Wounding Words: Reflecting on how the church has verbally wounded “the other.”

I recently shared a few thoughts with a group of pastors and lay leaders regarding the church and the ways we speak of our LGBTQ brothers and sisters. It was a hopeful and redemptive conversation. While I cannot share the details of that conversation (it was had in a private group), I wanted to share my initial post in hopes it spurs more conversation.

May we move forward in love and unity.  


We’re at a place as a culture, and as a denomination where we’re no longer able to ignore what’s happening all around us. The issue of sexuality, once considered simple and black and white, is becoming more and more complex. For a few moments, through the lens of the church, and speaking of as a pastor, I ask we consider a few realities:

-1 in 1500-2000 births (or about 180,000 people in the US alone) are born with both male and female reproductive organs. Upon birth, the doctor selects their gender without knowing what they will emotionally and physically be attracted to.

-Of this significant number of people, nearly 41% consider or have attempted suicide.

 Speaking of the LGBTQ community in general:

-They have escalated rates of self-harm (2.5x the national average), addiction (3x the national average), and bullying (86%).

-There are roughly 320,000 homeless LGBTQ youth each year (40% of the the entire homeless youth population), and many of them are homeless due to being forced out of their religious homes.

Over and over again, we claim that our denomination cares for the well-being of LGBTQ folks. We claim to be a people who value life. We claim that we want to be a safe place for those who are wrestling with tough issues, and asking difficult questions. We claim that we desire to welcome people as they are, and we believe God will move them along.

I do believe the church is honest in their desire to be that sort of church, however I believe it needs to be admitted and named that we are self-sabotaging our efforts. We, over and over again, make statements about “the gays.” We suggest someone who is trans is simply “choosing” to be the other gender so they can be pervy in the other genders bathroom. We call them gross, confused and when talking about their “sin” we lump them in with child-molesters and pedophiles. (Note: I’ve heard every single one of these statements in the past year from those who are otherwise good and kind Nazarene clergy and leaders)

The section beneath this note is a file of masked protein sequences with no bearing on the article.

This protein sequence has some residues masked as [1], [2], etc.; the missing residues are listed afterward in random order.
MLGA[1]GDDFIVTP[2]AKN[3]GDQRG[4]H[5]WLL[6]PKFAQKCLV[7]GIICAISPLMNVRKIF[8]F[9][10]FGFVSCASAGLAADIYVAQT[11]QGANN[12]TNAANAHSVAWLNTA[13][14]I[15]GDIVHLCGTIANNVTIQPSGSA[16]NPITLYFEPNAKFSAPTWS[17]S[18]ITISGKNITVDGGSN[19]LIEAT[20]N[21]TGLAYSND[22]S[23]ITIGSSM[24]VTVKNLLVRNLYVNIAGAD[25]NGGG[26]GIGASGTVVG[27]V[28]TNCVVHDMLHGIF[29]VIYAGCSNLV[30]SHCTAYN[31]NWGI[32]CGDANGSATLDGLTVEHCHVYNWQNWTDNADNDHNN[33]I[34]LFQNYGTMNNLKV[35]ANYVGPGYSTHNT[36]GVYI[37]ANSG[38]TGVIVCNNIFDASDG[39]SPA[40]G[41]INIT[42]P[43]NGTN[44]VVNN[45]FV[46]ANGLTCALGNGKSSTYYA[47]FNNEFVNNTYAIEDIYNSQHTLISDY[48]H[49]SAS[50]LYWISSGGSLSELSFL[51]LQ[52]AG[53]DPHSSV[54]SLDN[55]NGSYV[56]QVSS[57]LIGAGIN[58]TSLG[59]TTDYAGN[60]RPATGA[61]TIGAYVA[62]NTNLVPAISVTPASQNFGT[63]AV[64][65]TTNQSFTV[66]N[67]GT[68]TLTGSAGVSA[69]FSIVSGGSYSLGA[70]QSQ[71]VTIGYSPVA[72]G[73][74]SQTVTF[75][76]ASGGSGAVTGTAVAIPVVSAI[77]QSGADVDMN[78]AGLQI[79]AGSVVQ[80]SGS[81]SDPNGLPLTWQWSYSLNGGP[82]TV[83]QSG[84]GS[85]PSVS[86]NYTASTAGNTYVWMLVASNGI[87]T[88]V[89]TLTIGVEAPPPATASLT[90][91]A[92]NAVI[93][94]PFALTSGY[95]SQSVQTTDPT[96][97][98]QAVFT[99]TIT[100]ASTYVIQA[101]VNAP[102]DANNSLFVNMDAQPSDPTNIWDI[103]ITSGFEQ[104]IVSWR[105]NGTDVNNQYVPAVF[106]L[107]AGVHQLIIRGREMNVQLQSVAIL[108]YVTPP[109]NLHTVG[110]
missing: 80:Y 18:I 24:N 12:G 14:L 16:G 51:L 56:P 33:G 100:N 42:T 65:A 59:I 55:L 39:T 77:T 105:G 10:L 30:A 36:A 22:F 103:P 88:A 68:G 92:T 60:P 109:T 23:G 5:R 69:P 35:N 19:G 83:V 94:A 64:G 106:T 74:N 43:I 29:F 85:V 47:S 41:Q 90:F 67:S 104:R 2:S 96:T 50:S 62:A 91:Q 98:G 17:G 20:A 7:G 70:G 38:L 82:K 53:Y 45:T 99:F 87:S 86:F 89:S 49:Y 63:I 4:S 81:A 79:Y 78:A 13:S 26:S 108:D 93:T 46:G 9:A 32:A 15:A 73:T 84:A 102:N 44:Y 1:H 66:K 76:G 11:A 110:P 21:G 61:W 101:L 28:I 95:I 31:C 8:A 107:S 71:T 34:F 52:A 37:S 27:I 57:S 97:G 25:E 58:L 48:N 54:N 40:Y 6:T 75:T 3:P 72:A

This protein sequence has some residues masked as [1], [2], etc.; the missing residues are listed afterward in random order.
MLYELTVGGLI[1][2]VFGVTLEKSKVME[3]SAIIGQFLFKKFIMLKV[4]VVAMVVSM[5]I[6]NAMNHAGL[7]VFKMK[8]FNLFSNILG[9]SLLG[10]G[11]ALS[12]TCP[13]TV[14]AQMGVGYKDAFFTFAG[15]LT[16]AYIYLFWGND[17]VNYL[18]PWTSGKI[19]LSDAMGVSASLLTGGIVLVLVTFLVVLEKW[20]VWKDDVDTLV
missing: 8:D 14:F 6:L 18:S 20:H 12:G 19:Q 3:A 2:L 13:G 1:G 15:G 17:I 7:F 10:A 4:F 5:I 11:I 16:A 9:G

Do we not see the ways we’re contributing to the above mentioned stats? Do we not see that in our careless conversations we’re pushing the dagger deeper and one day will have to stand before Christ and account for every single one of these reckless words and tragically lost lives? That blood is on our hands.

We’ve placed a “heavy yoke” on their shoulders, telling them if they chose to enter out buildings they’re welcome, but we tell them if they “really want to belong” they better expect to change (with the implication of that change being quickly) rather than helping them learn to trust and follow the working of the spirit in their own life.

This leads me to an increasingly life or death question:

Do we actually want to be like Christ?

Because until we’re willing to fight for the dignity of a group of people (who are literally slaughtering themselves), and until we’re willing to defend them from those who seek to demean them, wound them, and cast them aside (many of which are in our churches), we’ll never live into our claims of being Christ-like. We’ll be more like the pharisees looking to stone the woman than we will be the Messiah leading her into transformation.


2 thoughts on “Wounding Words: Reflecting on how the church has verbally wounded “the other.”

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